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Posted 03 April 2007 - 11:40 AM

I have tried and tested the old Schenider Xenons and LOVED the way the behaved with lights in frame - have still to get a director brave enough to let me bring them on set.
Adam - what kind of look/flares do you get from the Xenons?

Regards...


I don't know how to describe it in english, but it's kind of like one of those rings with a cone in it: it looks like one of those old wooden spinning gyro toys you used to have as a kid - the one you spun on your floor and watched dance across the floor on its needle. That's how the Xenons flare looked.

I did some tests with it years ago, and hopefully I will be able to get it it digitized at some point.
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#15 Rupe Whiteman

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Posted 03 April 2007 - 11:44 AM

Thanks Adam - they sound funky!
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#16 Hal Smith

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Posted 03 April 2007 - 12:06 PM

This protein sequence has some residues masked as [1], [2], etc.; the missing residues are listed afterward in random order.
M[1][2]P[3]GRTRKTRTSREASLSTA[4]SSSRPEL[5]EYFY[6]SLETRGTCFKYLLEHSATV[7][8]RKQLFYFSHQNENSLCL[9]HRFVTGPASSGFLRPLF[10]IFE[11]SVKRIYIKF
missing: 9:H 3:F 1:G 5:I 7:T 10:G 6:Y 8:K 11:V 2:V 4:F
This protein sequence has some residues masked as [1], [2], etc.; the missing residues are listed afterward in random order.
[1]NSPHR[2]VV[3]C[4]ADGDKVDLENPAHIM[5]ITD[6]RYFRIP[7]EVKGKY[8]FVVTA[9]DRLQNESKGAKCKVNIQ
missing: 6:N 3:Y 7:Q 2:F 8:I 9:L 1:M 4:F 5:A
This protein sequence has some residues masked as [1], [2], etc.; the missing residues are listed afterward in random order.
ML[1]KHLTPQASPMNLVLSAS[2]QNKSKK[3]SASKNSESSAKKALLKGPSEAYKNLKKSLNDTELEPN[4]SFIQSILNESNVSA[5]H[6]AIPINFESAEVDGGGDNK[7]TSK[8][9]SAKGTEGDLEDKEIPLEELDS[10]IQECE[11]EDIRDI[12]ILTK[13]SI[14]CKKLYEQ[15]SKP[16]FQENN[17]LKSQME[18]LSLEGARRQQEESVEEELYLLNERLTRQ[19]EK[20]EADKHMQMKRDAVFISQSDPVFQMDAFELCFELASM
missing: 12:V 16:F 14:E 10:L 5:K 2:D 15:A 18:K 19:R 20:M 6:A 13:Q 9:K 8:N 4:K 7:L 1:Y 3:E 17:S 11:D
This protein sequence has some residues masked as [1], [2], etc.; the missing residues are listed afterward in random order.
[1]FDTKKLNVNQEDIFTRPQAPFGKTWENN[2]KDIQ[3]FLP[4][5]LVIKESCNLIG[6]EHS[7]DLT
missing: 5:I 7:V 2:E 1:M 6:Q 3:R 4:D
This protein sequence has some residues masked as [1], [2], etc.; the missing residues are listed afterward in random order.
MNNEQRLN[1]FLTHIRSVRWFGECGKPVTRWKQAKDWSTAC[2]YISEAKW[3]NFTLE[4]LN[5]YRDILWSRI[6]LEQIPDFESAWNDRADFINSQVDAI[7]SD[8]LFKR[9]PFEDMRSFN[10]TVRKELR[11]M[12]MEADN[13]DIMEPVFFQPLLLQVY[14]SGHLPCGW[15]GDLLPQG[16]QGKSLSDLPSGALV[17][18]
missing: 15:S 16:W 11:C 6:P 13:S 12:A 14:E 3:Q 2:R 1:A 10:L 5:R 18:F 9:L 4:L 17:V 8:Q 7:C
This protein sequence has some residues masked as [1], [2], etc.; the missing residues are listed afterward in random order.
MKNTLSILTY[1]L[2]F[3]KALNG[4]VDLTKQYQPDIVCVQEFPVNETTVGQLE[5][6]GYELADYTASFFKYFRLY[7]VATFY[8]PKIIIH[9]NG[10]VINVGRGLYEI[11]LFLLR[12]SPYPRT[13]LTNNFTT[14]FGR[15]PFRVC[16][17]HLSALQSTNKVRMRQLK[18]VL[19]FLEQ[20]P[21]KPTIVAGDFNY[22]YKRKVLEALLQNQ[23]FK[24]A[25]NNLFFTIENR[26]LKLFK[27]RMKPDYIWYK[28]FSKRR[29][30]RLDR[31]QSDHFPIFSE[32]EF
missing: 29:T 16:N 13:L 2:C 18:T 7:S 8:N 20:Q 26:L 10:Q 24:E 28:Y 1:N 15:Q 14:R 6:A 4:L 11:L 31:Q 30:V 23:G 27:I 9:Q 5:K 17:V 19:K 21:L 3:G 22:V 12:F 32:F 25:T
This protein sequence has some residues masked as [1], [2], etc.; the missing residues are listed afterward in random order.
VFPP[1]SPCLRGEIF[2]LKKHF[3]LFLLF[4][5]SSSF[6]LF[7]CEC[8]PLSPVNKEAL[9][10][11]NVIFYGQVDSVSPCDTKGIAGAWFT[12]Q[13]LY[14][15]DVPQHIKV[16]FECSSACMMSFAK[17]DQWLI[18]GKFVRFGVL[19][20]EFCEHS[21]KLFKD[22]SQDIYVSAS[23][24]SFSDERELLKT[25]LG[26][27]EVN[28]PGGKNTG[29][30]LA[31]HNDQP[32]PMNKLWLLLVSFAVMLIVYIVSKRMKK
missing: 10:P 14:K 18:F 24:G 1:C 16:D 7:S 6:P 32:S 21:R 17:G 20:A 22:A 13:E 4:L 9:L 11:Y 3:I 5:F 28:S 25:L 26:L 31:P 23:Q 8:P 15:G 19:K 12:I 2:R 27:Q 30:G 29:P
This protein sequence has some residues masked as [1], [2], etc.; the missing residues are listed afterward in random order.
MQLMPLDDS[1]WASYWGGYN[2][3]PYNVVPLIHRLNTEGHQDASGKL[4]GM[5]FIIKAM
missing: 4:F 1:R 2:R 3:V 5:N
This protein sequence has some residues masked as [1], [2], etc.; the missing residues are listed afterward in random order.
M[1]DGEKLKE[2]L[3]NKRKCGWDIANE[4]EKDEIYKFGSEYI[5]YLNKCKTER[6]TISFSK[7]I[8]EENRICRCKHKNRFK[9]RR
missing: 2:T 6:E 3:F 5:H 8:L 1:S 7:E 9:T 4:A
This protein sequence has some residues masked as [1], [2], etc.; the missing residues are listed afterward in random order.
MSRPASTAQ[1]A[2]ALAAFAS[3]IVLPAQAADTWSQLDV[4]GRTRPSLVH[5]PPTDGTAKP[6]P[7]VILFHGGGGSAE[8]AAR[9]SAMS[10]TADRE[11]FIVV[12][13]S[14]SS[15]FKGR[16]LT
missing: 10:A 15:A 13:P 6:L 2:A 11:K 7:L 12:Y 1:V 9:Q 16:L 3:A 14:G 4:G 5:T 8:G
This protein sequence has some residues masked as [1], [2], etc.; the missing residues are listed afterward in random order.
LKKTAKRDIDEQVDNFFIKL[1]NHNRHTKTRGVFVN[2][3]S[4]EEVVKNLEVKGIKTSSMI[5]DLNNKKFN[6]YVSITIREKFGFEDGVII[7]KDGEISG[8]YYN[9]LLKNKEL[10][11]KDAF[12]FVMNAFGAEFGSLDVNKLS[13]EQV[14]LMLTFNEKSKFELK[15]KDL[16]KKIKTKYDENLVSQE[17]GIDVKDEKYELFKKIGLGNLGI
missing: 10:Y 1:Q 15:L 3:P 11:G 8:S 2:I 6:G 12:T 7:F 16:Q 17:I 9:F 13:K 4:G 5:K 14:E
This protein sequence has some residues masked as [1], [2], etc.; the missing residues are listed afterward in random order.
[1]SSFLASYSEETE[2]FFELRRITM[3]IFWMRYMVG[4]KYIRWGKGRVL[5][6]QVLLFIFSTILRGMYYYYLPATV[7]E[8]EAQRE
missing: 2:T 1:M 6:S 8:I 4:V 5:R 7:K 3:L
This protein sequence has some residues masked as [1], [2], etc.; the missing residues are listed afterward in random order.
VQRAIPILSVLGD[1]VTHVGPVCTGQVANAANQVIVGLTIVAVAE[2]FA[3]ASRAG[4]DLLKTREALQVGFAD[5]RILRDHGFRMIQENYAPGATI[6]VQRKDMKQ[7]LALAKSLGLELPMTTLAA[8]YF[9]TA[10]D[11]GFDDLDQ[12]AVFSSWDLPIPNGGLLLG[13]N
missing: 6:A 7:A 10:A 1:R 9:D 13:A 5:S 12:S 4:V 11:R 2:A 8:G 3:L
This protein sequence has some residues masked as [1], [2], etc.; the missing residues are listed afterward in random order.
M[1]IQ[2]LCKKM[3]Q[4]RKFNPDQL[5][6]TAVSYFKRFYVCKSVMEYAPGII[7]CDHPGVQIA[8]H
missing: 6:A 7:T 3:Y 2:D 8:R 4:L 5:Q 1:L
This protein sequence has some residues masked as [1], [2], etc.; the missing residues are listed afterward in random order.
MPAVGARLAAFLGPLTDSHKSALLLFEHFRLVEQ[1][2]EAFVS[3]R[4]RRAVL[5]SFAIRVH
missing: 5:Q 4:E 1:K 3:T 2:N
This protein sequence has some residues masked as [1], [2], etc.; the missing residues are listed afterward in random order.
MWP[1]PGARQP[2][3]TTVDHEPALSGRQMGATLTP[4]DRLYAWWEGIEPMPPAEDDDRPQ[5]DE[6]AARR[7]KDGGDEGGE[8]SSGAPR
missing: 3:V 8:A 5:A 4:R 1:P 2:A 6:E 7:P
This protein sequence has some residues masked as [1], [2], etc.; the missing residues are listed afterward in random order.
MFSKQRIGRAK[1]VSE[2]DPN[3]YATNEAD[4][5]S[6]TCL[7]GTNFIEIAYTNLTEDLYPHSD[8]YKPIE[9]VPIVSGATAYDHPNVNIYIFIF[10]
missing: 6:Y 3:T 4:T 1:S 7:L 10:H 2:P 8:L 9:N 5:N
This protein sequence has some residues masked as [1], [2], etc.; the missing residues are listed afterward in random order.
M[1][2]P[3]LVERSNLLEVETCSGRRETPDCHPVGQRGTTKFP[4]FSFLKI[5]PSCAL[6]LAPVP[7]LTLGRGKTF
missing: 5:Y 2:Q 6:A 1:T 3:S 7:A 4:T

My favorites are my 18/25/40/75mm set of Cooke SII/III's. They didn't put me in the poorhouse and they make nice pictures. For zoom I've got the small 35-140 T3.5 Angenieux, it's a lot sharper than I expected.
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#17 Jonathan Bowerbank

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Posted 03 April 2007 - 12:24 PM

I don't know how to describe it in english, but it's kind of like one of those rings with a cone in it: it looks like one of those old wooden spinning gyro toys you used to have as a kid - the one you spun on your floor and watched dance across the floor on its needle. That's how the Xenons flare looked.


In English it's called a "Top" :)
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#18 Joseph White